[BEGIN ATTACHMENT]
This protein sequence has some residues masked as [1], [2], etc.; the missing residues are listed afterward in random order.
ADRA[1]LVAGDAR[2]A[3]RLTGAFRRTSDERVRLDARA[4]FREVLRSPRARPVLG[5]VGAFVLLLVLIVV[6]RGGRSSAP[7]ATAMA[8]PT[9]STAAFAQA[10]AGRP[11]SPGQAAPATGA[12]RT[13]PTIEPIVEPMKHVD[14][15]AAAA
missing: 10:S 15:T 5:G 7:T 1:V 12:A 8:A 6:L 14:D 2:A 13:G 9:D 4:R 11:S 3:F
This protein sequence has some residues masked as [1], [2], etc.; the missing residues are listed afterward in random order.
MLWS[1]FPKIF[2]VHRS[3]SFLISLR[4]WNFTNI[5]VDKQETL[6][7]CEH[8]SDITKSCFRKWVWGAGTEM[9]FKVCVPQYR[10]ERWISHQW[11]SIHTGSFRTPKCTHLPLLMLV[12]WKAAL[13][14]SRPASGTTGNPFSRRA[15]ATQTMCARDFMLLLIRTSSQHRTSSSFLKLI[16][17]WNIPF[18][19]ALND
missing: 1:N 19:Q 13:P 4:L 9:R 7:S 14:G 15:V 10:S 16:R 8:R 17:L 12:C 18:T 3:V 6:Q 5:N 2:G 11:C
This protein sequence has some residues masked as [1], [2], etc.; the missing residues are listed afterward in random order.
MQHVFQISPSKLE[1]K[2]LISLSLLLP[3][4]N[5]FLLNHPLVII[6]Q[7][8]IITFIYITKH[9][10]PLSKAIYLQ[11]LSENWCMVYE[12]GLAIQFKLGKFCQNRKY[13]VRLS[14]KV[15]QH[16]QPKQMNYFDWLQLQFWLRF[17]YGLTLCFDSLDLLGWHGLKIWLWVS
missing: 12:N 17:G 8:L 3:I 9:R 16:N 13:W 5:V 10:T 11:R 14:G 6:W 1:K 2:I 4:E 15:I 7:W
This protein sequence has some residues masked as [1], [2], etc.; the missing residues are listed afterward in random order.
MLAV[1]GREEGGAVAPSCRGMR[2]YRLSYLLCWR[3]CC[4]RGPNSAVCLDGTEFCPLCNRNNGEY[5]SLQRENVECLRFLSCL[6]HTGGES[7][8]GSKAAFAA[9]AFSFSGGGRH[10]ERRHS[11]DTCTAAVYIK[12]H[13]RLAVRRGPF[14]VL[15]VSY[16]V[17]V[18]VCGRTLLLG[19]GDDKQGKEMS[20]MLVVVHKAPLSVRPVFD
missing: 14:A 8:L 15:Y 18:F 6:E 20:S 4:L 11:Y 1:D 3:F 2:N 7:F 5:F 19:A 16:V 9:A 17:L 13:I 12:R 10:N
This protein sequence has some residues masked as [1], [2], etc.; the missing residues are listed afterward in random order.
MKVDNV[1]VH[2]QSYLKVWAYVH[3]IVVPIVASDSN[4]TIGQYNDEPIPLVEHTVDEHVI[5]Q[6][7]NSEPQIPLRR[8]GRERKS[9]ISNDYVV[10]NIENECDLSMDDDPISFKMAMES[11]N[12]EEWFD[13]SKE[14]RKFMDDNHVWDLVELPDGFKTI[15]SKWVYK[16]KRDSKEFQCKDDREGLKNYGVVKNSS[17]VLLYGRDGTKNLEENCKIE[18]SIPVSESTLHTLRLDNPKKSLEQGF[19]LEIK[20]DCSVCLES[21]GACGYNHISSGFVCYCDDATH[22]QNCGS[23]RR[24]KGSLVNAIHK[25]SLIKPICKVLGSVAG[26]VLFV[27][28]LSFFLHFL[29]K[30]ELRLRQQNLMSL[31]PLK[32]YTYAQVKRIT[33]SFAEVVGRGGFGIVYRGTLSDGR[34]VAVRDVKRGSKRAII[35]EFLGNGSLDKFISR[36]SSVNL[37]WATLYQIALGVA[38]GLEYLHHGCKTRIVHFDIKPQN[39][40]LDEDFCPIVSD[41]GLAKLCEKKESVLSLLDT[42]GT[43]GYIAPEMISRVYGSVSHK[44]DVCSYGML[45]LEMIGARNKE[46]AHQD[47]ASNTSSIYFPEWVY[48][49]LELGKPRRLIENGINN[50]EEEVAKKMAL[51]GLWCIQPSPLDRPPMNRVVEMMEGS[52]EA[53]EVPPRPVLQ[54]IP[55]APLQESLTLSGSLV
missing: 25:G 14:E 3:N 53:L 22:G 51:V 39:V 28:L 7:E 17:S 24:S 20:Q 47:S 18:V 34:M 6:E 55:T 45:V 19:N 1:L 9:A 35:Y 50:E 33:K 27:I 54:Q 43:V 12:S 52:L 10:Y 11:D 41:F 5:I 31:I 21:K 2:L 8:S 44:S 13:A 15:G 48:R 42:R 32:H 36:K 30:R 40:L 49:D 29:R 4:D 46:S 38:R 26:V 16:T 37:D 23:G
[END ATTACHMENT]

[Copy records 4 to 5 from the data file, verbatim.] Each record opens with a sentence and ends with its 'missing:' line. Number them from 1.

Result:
This protein sequence has some residues masked as [1], [2], etc.; the missing residues are listed afterward in random order.
MLAV[1]GREEGGAVAPSCRGMR[2]YRLSYLLCWR[3]CC[4]RGPNSAVCLDGTEFCPLCNRNNGEY[5]SLQRENVECLRFLSCL[6]HTGGES[7][8]GSKAAFAA[9]AFSFSGGGRH[10]ERRHS[11]DTCTAAVYIK[12]H[13]RLAVRRGPF[14]VL[15]VSY[16]V[17]V[18]VCGRTLLLG[19]GDDKQGKEMS[20]MLVVVHKAPLSVRPVFD
missing: 14:A 8:L 15:Y 18:F 6:E 20:S 4:L 11:Y 1:D 3:F 2:N 7:F 5:F 19:A 16:V 9:A 17:L 13:I 12:R 10:N
This protein sequence has some residues masked as [1], [2], etc.; the missing residues are listed afterward in random order.
MKVDNV[1]VH[2]QSYLKVWAYVH[3]IVVPIVASDSN[4]TIGQYNDEPIPLVEHTVDEHVI[5]Q[6][7]NSEPQIPLRR[8]GRERKS[9]ISNDYVV[10]NIENECDLSMDDDPISFKMAMES[11]N[12]EEWFD[13]SKE[14]RKFMDDNHVWDLVELPDGFKTI[15]SKWVYK[16]KRDSKEFQCKDDREGLKNYGVVKNSS[17]VLLYGRDGTKNLEENCKIE[18]SIPVSESTLHTLRLDNPKKSLEQGF[19]LEIK[20]DCSVCLES[21]GACGYNHISSGFVCYCDDATH[22]QNCGS[23]RR[24]KGSLVNAIHK[25]SLIKPICKVLGSVAG[26]VLFV[27][28]LSFFLHFL[29]K[30]ELRLRQQNLMSL[31]PLK[32]YTYAQVKRIT[33]SFAEVVGRGGFGIVYRGTLSDGR[34]VAVRDVKRGSKRAII[35]EFLGNGSLDKFISR[36]SSVNL[37]WATLYQIALGVA[38]GLEYLHHGCKTRIVHFDIKPQN[39][40]LDEDFCPIVSD[41]GLAKLCEKKESVLSLLDT[42]GT[43]GYIAPEMISRVYGSVSHK[44]DVCSYGML[45]LEMIGARNKE[46]AHQD[47]ASNTSSIYFPEWVY[48][49]LELGKPRRLIENGINN[50]EEEVAKKMAL[51]GLWCIQPSPLDRPPMNRVVEMMEGS[52]EA[53]EVPPRPVLQ[54]IP[55]APLQESLTLSGSLV
missing: 25:G 14:E 3:N 53:L 22:G 51:V 39:V 28:L 7:E 17:S 24:S 20:Q 47:S 18:V 34:M 6:E 55:T 45:V 19:N 1:L 9:A 35:Y 50:E 33:K 27:I 54:Q 43:V 12:S 52:L 10:Y 11:D 41:F 5:I 31:I 21:K 2:L 8:S 44:S 13:A 15:G 48:R 42:R 32:H 36:K 30:R 40:L 49:D 29:R 4:D 46:S 38:R 26:V 16:T 37:D 23:G